Yvppalli3Health and history merged along the way. Walters said they began researching historical records to find the actual surviving trail, not just the modern highways along the route. Most of the routes are in Arkansas and they found places that were preserved portions of the trail from the era of the forced removals.
In 2012, Yvppvlli took its first pilot walk with 18 volunteers, mostly Choctaw women. Actual clients, from Idabel, Broken Bow, and Hugo communities, went on the first true Yvppvlli journey in May of this year.

“Our model is health promotions in that our women are trained to be health leaders,” Johnson-Jennings said. The goal is to build a team of health leaders in each of the 12 districts of the Choctaw Nation.

Tribal leaders urged the research team to start with women. This goes back to several Choctaw concepts, including the “Beloved Woman” social status and the matrilineal kinship system.

These leaders would be trained to respond to a crisis within the community, such as a suicide, using Choctaw-driven methods as an addendum to clinical efforts.

They would also have a responsibility within their communities to share the knowledge gained from Yvppvlli. A series of post-walk community presentations are planned, starting in McCurtain and Choctaw counties this summer.

The groups participate in six to eight weeks of training sessions before the 10-day walk, a mixture of camping, prayer circles, and hiking portions of the trail route from destination points like Arkansas Post and Lake Chicot, Arkansas.

Yvppalli2The group hikes up to 10 miles each day and shares experiences from their own lives and the day’s events each evening. This year, the group found remnant Trail of Tears sites at Village Creek State Park in Arkansas, and ended their journey with a walk from Horatio, Arkansas, to Broken Bow.

“There’s something about physically being on the trail. Our people laughed, lived and loved on the trail. It’s almost like a vow-making ceremony,” Walters said of the commitment made by participants. “The guiding questions are: What kind of ancestor would my own ancestors want me to be; what kind do I want to be; and what kind of ancestors will future generations be? It’s stepping into our roles as leaders.”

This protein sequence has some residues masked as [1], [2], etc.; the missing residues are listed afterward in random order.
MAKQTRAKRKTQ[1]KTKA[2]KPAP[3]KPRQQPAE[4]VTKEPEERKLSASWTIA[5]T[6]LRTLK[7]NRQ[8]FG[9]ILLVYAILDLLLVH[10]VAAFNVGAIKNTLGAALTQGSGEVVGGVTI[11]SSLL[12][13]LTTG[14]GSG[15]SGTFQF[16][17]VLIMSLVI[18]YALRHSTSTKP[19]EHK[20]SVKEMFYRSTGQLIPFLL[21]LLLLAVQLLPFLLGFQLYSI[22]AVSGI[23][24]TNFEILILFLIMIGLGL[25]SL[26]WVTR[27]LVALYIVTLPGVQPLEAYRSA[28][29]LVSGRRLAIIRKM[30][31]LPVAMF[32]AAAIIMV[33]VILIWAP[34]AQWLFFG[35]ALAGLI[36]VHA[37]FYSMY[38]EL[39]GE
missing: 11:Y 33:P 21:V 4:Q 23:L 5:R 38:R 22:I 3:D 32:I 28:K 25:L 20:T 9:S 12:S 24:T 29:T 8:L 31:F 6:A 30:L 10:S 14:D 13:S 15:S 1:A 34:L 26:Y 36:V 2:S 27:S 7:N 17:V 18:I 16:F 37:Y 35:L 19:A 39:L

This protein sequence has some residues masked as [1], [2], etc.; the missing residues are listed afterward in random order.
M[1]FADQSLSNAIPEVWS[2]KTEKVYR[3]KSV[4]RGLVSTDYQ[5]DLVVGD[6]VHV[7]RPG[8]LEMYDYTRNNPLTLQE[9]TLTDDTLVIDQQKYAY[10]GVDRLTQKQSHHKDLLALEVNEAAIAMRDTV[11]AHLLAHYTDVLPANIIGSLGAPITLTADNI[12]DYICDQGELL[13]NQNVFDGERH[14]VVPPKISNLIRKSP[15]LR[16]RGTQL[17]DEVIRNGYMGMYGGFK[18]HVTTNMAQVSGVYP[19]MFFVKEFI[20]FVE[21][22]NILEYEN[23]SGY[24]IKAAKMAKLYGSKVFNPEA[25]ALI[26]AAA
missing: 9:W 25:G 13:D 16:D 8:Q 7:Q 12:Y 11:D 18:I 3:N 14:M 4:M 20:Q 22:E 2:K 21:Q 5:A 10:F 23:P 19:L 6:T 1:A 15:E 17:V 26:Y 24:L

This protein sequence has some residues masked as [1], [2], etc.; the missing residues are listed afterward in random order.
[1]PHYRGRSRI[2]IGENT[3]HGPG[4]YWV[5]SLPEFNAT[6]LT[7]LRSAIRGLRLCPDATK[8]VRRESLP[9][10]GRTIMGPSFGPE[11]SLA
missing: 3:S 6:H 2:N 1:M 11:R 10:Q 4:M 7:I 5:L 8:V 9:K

The goal is to involve 150 women in Yvppvlli—30 per year over the next five years. A similar program could be in place for Choctaw men in the coming years. Anticipated outcomes include a reduction in addictions to drugs, alcohol, tobacco and even certain foods.

“It’s not about intervention. It’s really about becoming healthier,” said Johnson-Jennings. “It’s wellness in the community. It could be anything, new ideas such as communal gardens.”

“It starts with a couple of people who want to move forward, then the whole community is involved. We’re creating a support network,” said Walters. “It’s about improving activity levels and resources.”

“It’s amazing what mobilizing others can do. It’s shifting the culture of trauma and our thoughts and beliefs about wellness,” Johnson-Jennings said.

As Choctaws tend to do, the experience of Yvppvlli is meant to take a dark time in our tribal history and turn it into a shining moment of opportunity and hope.

For more information about Yvppvlli and Choctaw Nation Behavioral Health programs, please visit or call (800) 349-7026 x6327.

Yappalli: Choctaw Road to Health, is funded by the National Institute on Drug Abuse, Award # 1R01DA037176. Principal Investigator at the UW: Karina Walters, PhD; Co-Investigators at the UW: Tessa Evans-Campbell, PhD and Cynthia Pearson, PhD. PI on site: Kristie Brooks, Choctaw Nation of Oklahoma. PI at the University of Minnesota – Duluth, Michelle Johnson-Jennings, PhD.

Author note on the spelling of Yvppvlli versus Yappalli: The “V” we use is for a shorter “uh” sound, not quite a short “A” but somewhere between that and an “O” and “U” sound. The main difference is saying the correct “YOH-pol-ee” versus “YAH-pah-lee.” But since the latter has no definition in Choctaw, a differentiation is basically irrelevant. So, using either is just fine.